Husband believed wife was into witchcraft and strange sex games - then he tried to kill her

Woman sitting on bed feeling helpless with her head in her hands. A silhouette photo
Fahmi Allosh has been detained in a secure mental health unit indefinitely -Credit:kieferpix

As Suaad Alsayad prepared dinner for her family at their home in Skelmersdale, her husband made 'cut throat' gestures at her.

Fahmi Allosh, 40, had argued with his wife that evening as he wanted to return to Syria with the family, and she did not share his enthusiasm. The mum-of-three had recently spoken with a support worker about her husband's bizarre behaviour - accusations of witchcraft and infidelity, of strange sex games and plans to kill him.

She told her husband she would leave if he did not get help for his worsening mental health. But after speaking to her support worker, she said she had changed her mind about getting a divorce.

Then, on February 27, 2023, Allosh tried to kill her.


That evening, a row broke out between the husband and wife at their home in Skelmersdale. Mrs Alsayad called her mother, but as she spoke on the phone, Allosh retreated upstairs in tears.

When he returned, he asked his wife, Suaad Alsayad if she was making his dinner. But as she prepared food for their evening meal, Allosh began making 'cut throat' gestures, saying: "I will kill you."

Shaking, Mrs Alsayad asked what he meant, but her husband told her not to worry. He then picked up three craft knives - telling her, "if you are concerned, take them".

But a short time later, as Mrs Alsayad emptied the breadbin, her husband spoke to her in Arabic, using chilling words which translated to 'behead', 'slit' and 'I will kill you., Preston Crown Court heard. He opened one of the craft knifes and locked the blade in place before lunging at his wife, slashing her face and neck.

As Mrs Alsayad ran from the house, he called his own mother, saying: "Mum, I kill her, I kill her, I've found the solution, I kill her..."

"He said it in a proud way, as if it was an achievement", Mrs Alsayad later told the police.

As Mrs Alsayad fled the house, neighbours came to her assistance, taking her children to safety and calling emergency services. When paramedics arrived, the mum-of-three was conscious but had lost a lot of blood from two injuries across her face and neck.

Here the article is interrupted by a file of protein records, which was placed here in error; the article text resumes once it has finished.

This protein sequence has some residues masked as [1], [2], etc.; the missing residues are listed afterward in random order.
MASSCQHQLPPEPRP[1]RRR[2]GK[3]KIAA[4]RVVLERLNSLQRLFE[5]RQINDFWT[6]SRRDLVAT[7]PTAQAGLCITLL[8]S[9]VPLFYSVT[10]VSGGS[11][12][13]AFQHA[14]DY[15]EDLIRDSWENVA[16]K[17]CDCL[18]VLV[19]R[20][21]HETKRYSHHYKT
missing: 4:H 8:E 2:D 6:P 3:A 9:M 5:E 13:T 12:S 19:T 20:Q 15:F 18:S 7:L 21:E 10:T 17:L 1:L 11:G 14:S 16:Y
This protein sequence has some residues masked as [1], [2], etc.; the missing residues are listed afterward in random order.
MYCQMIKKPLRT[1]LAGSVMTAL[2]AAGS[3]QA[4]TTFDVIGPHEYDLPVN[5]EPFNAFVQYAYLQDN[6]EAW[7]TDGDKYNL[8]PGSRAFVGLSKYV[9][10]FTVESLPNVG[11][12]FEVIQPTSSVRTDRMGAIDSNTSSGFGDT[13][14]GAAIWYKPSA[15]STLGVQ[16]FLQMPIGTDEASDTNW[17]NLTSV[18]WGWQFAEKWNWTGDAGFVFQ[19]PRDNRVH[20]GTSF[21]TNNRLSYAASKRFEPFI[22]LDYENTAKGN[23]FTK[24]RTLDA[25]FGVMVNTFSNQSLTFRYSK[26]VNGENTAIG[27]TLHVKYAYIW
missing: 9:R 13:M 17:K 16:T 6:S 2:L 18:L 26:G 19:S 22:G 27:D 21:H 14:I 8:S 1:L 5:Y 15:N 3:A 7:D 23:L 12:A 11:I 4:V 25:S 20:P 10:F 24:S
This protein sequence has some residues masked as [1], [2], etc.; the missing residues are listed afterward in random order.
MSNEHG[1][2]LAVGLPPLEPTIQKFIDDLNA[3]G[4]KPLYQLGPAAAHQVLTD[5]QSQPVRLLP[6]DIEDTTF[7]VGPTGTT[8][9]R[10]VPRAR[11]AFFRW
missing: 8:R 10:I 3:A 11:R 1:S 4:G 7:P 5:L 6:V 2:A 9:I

One of the wounds narrowly missed her jugular vain and her facial nerves were damaged, the court heard. Allosh was arrested and told police he did not intend to kill his wife - although he was later found guilty of attempted murder by a jury. During a trial at Preston Crown Court, the jury heard a troubling background of mental illness and accusations of infedility by Allosh.

"He talked about 'red mercury' and witchcraft", Peter Barr, prosecuting, said. "He was always saying she was in a relationship with another man."

It emerged in the months before the attack, Mrs Alsayad had spoken to a support worker and told her she wanted to divorce her husband.

"It is clear that they once loved each other very much", Judge Phillip Parry said. "Even now she told the court she still loves him."

But in the two years before the attack, Allosh, who was suffering with schizophrenia, said he had seen pornographic videos of his wife and said the men in the films had superimposed images of his female family members onto other pornographic clips.

Mrs Alsayad fiercely denied her husband's claims and during the subsequent investigation, no evidence of any such material was ever found.

"I find your claims incredible", Judge Parry told Allosh. "You said your wife was involved in black magic and intended to harm you." Allosh also claimed his wife and two men had "injected him with needles".

"I am quite sure the jury found your claims untruthful", the judge added. "What is plain is that there had been discussions between you and Mrs Alsayad in the months leading up to this, of divorce.

"You continued to accuse your wife of being with other men. You smashed another car and house windows because you believed a neighbour was sleeping with your wife. You received a police caution."

During the trial, Mrs Alsayad told the jury she had told her husband she wanted him to seek mental health support for his bizarre behaviour and accusations - saying if he did not seek help she would leave him.

But one evening, shortly before the attack, she overheard a conversation between her husband and his brother, who lived in Jordan, in which the brother said: "If you are convinced she is speaking to somebody, she has a relationship with somebody, the only thing you can do is kill her and bring the children over to Jordan. Your sister will look after the children."

Dr Lucy Bacon, consultant forensic psychiatrist at Guild Lodge, Preston, said Ahmed had made some progress with his treatment but it was 'far from complete'. She said she believed the defendant poses a risk to the public and has the potential to carry out 'really serious acts.' Her view was supported by consultant forensic psychiatrist Dr Stephen Barlow.

Judge Parry said it was not possible to say how long it would be necessary to detain Allosh for to protect the public. He sentenced him under Section 37 of the Mental Health Act, to be detained at Guild Lodge.

"Whether and when you are released will be regarded by a first tier mental health tribunal", he said.